A winner of two of his three bumpers, the four-year-old is one of a number of young horses with plenty of potential for trainer Keith Dalgleish. The Scottish trainer boasts a 37% strike rate over jumps so far this season and is particularly adept at farming these kind of races at the northern tracks. Likely to put a sequence of wins together before tackling tougher opposition on some of the southern tracks, Saturday looks the perfect starting point.Bet £10 Get £40
Not seen since falling at Naas in what turned out to be a hot novice chase in January, he had previously accounted for the highly rated Gangster at Punchestown. Blinkered for the first time on Saturday, the hope is he can bounce back from the set back that has seen him off the course for 307 days and confirm the potential he showed in his two previous victories.
Hugely promising sort from the Harry Fry yard, the five-year-old looked the part on his hurdling debut at Exeter last month. As short as 25/1 for the Neptune in March, Saturday should be a step up from that Exeter race but the expectation is he will prove more than capable of dealing with the penalty for that win and further confirm his potential as a Festival horse later in the season.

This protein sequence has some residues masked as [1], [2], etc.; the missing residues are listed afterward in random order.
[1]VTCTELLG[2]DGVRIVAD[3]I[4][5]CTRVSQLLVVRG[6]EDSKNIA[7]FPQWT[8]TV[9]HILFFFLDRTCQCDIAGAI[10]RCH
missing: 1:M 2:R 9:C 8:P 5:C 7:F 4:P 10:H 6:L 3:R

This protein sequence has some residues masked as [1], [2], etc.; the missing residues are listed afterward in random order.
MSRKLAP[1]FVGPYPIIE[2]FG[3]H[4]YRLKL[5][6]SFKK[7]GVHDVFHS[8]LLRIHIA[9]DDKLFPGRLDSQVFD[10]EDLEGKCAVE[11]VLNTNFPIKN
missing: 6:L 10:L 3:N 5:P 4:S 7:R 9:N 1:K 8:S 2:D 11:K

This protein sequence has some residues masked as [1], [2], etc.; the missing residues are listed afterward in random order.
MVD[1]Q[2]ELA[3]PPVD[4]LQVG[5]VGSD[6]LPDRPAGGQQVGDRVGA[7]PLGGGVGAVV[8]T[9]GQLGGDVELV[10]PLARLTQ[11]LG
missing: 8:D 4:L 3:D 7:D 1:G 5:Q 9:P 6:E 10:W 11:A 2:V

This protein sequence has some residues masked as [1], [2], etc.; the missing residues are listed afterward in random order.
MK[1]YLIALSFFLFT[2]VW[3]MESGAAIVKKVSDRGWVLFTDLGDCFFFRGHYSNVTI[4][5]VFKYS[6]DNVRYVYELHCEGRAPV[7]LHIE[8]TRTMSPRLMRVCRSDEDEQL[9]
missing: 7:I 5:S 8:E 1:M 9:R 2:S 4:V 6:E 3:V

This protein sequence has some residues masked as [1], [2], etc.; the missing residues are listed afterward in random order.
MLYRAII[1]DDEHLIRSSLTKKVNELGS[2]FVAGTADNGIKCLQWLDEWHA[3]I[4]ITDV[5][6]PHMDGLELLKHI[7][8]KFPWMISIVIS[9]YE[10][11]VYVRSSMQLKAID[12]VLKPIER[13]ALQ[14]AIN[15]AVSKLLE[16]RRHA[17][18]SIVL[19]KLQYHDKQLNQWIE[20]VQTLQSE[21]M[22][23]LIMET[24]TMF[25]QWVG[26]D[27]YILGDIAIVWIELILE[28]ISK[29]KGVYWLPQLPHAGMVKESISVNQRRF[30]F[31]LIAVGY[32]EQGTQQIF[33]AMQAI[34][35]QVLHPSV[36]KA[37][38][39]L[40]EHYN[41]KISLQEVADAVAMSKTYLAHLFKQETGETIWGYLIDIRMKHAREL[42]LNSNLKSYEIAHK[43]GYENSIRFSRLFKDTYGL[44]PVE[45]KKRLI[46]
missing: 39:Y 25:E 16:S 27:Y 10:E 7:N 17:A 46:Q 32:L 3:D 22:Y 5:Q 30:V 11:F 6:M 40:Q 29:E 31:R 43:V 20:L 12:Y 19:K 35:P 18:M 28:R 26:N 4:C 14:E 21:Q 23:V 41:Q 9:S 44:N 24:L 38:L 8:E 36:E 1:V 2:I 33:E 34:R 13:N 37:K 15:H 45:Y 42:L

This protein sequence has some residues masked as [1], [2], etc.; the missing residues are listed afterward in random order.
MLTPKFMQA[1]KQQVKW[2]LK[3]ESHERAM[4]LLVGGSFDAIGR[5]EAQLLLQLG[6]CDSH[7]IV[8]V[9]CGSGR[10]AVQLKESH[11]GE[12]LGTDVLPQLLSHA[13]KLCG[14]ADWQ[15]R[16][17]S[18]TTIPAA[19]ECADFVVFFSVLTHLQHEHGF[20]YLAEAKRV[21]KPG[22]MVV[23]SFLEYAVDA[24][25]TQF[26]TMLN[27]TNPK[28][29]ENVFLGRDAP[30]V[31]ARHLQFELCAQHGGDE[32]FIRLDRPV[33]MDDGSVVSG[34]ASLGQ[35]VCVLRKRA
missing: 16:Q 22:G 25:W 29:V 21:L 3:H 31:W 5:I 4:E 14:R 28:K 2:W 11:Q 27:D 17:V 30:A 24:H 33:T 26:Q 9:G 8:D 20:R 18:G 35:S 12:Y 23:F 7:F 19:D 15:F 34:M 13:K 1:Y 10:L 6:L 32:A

Beaten just three lengths in Cheltenham’s Champion Bumper in March, Willie Mullins’ five-year-old is another exciting recruit to the hurdle game. With fellow smart bumper performer Someday set to take his place in the field, the race is also set to feature top class stayer on the flat Pallasator. However, the form book suggests the Mullins horse should have the beating of both and a return to Prestbury Park in March will be the long term aim.£50 Welcome Offer
Another Willie Mullins horse with plenty of solid form last season, the six-year-old was last seen beating the very smart Finian’s Oscar in a Grade One novice hurdle at Punchestown in April. That win was his third over hurdles from five starts but it’s chasing that has always looked to be his game, and this big galloping horse looks tailor made for life over the big ones.